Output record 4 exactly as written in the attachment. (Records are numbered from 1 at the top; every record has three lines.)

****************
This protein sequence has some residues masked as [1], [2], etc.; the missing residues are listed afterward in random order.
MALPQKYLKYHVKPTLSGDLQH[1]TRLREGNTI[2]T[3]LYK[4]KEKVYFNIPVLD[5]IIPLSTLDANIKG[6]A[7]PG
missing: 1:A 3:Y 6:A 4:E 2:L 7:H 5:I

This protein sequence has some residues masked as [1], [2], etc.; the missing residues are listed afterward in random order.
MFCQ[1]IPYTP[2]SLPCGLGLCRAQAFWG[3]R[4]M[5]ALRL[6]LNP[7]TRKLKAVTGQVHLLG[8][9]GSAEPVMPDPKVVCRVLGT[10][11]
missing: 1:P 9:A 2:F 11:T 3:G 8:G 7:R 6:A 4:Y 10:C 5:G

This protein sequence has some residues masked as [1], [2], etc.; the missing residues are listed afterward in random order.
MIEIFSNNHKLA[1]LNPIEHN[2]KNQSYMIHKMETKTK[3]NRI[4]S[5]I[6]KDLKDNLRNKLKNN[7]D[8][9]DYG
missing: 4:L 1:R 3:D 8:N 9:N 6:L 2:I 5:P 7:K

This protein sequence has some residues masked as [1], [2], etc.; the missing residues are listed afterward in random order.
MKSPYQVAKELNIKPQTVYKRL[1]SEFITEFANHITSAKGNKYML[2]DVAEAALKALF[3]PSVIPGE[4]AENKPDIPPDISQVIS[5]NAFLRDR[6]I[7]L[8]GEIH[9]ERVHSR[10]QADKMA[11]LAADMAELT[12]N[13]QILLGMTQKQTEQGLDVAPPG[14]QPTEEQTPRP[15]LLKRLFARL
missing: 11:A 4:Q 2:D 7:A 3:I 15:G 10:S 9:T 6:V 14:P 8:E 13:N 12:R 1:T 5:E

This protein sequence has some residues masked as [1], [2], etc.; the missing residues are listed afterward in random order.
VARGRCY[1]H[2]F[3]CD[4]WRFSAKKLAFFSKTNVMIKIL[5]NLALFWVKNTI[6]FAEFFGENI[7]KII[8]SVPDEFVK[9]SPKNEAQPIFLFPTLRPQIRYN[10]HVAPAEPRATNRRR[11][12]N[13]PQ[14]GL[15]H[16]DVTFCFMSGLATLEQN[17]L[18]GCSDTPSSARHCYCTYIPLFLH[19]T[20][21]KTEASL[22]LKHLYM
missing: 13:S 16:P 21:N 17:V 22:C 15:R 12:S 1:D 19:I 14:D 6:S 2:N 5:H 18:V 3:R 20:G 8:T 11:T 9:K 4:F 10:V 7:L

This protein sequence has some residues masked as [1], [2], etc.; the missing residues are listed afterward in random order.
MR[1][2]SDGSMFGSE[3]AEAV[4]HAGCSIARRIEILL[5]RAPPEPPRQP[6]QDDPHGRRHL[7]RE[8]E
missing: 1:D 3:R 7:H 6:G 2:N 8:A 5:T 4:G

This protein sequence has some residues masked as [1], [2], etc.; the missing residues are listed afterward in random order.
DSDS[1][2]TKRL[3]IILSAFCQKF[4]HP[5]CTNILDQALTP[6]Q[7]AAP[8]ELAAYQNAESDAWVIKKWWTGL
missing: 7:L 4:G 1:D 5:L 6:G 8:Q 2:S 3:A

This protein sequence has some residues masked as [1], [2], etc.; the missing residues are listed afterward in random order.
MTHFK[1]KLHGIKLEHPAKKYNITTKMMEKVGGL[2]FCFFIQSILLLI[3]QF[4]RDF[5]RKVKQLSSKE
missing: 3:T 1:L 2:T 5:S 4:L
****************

This protein sequence has some residues masked as [1], [2], etc.; the missing residues are listed afterward in random order.
MKSPYQVAKELNIKPQTVYKRL[1]SEFITEFANHITSAKGNKYML[2]DVAEAALKALF[3]PSVIPGE[4]AENKPDIPPDISQVIS[5]NAFLRDR[6]I[7]L[8]GEIH[9]ERVHSR[10]QADKMA[11]LAADMAELT[12]N[13]QILLGMTQKQTEQGLDVAPPG[14]QPTEEQTPRP[15]LLKRLFARL
missing: 11:A 4:Q 2:D 7:A 3:I 15:G 10:S 9:T 6:V 14:P 8:E 13:N 12:R 1:T 5:E